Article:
A panel of High Court judges have upheld the offer of a settlement of compensation awarded to a young girl born with cerebral palsy after the HSE appealed, claiming that the compensation package was too much.
In July 2006, Gill Russell, from Aghada in County Cork, was born in the Erinville Hospital, Cork. However, due to extreme mismanagement of her birth by medical staff at the hospital, she was born with dyskinetic cerebral palsy. Her birth was later described as a “prolonged and totally chaotic” delivery in court.
Karen, Gill’s mother, sought legal counsel to claim compensation for her daughter’s injuries. She made a claim for birth injuries due to medical negligence compensation against the hospital and the Health Service Executive.The defendants admitted liability for Gill’s condition, and an interim settlement was awarded to the family by the High Court in Dublin. The case was adjourned for assessment of her future needs.
In December 2014, the case was heard by Mr Justice Kevin Cross of the High Court in Dublin. A final lump sum of €13.5 million was approved by the judge. This was the largest award ever made by the court for a cerebral palsy claim. The settlement was appealed by the HSE and the State Claims Agency. They argued that Judge Cross had used too low a rate of interest to calculate the return investment of the lump sum, and therefore the settlement of compensation was far too high.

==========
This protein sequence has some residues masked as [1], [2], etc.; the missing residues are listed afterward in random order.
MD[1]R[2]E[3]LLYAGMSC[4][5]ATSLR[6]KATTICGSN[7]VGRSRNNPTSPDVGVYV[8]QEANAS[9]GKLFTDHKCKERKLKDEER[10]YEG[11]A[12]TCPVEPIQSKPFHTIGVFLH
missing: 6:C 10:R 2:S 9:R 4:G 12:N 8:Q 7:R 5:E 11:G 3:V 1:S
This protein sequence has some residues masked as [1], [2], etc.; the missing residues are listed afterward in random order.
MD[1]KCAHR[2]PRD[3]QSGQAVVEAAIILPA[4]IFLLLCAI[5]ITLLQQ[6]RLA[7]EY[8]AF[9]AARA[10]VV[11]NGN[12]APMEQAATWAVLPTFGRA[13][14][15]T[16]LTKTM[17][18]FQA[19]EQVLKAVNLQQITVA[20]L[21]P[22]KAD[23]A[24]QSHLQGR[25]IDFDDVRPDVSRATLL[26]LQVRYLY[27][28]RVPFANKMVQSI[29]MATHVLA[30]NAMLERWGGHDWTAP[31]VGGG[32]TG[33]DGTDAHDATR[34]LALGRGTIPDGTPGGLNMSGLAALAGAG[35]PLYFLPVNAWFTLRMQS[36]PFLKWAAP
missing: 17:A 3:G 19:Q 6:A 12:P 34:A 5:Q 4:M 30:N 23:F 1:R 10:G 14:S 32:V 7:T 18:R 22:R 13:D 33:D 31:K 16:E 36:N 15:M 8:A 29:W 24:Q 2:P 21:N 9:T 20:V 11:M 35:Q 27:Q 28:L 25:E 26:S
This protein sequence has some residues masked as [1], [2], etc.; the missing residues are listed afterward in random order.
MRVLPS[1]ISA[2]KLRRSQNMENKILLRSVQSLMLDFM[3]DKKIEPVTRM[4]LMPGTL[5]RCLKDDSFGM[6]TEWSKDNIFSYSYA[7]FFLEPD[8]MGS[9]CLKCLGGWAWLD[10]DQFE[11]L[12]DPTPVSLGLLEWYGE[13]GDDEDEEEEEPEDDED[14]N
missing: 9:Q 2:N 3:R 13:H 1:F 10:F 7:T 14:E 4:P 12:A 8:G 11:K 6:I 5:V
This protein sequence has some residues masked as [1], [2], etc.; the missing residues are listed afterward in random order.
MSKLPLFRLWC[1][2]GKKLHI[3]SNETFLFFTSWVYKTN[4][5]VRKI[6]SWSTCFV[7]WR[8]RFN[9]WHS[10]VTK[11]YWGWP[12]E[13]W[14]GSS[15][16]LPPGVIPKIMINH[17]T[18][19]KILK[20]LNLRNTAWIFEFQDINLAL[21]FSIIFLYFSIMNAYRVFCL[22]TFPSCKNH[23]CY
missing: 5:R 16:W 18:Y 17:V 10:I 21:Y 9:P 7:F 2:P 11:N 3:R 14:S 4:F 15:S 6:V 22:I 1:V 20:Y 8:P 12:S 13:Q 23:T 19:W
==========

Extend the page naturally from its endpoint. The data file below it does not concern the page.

The case was heard earlier this month at the Court of Appeals, by a panel consisting of three judges. After both parties made their case, they upheld the settlement of compensation. The judges argued that using a higher rate of interest – which the HSE argues is normal for the court – would result in a severely disabled person taking “unjust and unacceptable risks” by investing their lump sum to safeguard their financial security.
Ms Justice Mary Irvine was one one of the three judges on the panel. After the hearing, she commented that it was not the purpose of the courts to decide how a claimant was going to invest their award when determining its value. The judge also commented that, had the government succeeded in passing legislation that would allow structured, periodic payments, the HSE would not be in this situation.
However, despite the Appeals Court’s ruling, the case is unlikely to be resolved, and the family are likely to end up back in court. The State Claims Agency have warned that the case could set a precedent that could cost the insurance industry up to €10 billion over the next ten years, The HSE have also indicated that they will likely take the case to the Supreme Court. Returning to court means that the family will have to do without the much-needed settlement of compensation for an even longer period of time.